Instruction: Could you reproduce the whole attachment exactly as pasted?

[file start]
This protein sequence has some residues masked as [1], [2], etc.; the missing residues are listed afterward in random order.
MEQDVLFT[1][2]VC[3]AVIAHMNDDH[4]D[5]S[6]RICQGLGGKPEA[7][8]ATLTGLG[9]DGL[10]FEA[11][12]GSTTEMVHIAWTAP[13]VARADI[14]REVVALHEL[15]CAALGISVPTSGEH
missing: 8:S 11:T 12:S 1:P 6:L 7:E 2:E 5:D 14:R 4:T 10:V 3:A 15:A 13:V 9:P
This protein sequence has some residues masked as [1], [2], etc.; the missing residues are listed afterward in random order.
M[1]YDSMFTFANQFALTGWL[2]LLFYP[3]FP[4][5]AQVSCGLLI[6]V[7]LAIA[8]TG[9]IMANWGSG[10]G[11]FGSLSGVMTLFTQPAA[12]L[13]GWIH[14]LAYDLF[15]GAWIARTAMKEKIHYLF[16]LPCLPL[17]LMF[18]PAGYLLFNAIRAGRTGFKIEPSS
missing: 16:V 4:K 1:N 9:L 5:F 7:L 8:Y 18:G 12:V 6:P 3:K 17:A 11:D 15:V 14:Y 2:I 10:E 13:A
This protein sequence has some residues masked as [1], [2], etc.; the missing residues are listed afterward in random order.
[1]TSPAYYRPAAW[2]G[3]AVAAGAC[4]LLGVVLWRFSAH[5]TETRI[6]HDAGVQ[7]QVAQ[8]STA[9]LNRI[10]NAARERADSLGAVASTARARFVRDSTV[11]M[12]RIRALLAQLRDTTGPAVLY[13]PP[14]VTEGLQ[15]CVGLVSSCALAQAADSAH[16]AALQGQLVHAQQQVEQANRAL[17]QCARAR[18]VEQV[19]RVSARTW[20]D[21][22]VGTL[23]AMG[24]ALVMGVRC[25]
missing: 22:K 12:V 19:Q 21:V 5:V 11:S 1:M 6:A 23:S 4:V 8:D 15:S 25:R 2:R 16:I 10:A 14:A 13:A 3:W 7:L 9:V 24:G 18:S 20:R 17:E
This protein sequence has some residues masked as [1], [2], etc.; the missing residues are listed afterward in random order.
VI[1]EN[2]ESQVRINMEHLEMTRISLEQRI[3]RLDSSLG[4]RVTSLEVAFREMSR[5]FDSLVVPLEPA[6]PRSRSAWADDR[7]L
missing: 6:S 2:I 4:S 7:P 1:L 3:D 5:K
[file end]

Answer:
This protein sequence has some residues masked as [1], [2], etc.; the missing residues are listed afterward in random order.
MEQDVLFT[1][2]VC[3]AVIAHMNDDH[4]D[5]S[6]RICQGLGGKPEA[7][8]ATLTGLG[9]DGL[10]FEA[11][12]GSTTEMVHIAWTAP[13]VARADI[14]REVVALHEL[15]CAALGISVPTSGEH
missing: 8:S 11:T 12:S 1:P 6:L 7:E 2:E 5:D 14:R 4:T 10:V 3:A 15:A 13:V 9:P
This protein sequence has some residues masked as [1], [2], etc.; the missing residues are listed afterward in random order.
M[1]YDSMFTFANQFALTGWL[2]LLFYP[3]FP[4][5]AQVSCGLLI[6]V[7]LAIA[8]TG[9]IMANWGSG[10]G[11]FGSLSGVMTLFTQPAA[12]L[13]GWIH[14]LAYDLF[15]GAWIARTAMKEKIHYLF[16]LPCLPL[17]LMF[18]PAGYLLFNAIRAGRTGFKIEPSS
missing: 16:V 4:K 1:N 9:L 5:F 7:L 8:Y 18:G 12:V 6:P 3:K 17:A 11:D 15:V 14:Y 2:I 10:E 13:A
This protein sequence has some residues masked as [1], [2], etc.; the missing residues are listed afterward in random order.
[1]TSPAYYRPAAW[2]G[3]AVAAGAC[4]LLGVVLWRFSAH[5]TETRI[6]HDAGVQ[7]QVAQ[8]STA[9]LNRI[10]NAARERADSLGAVASTARARFVRDSTV[11]M[12]RIRALLAQLRDTTGPAVLY[13]PP[14]VTEGLQ[15]CVGLVSSCALAQAADSAH[16]AALQGQLVHAQQQVEQANRAL[17]QCARAR[18]VEQV[19]RVSARTW[20]D[21][22]VGTL[23]AMG[24]ALVMGVRC[25]
missing: 22:K 12:V 19:Q 21:V 5:V 11:S 1:M 6:A 23:S 4:V 8:D 15:S 25:R 2:R 16:I 10:A 14:A 13:A 3:W 7:L 9:V 24:G 18:S 20:R 17:E
This protein sequence has some residues masked as [1], [2], etc.; the missing residues are listed afterward in random order.
VI[1]EN[2]ESQVRINMEHLEMTRISLEQRI[3]RLDSSLG[4]RVTSLEVAFREMSR[5]FDSLVVPLEPA[6]PRSRSAWADDR[7]L
missing: 6:S 2:I 4:S 7:P 1:L 3:D 5:K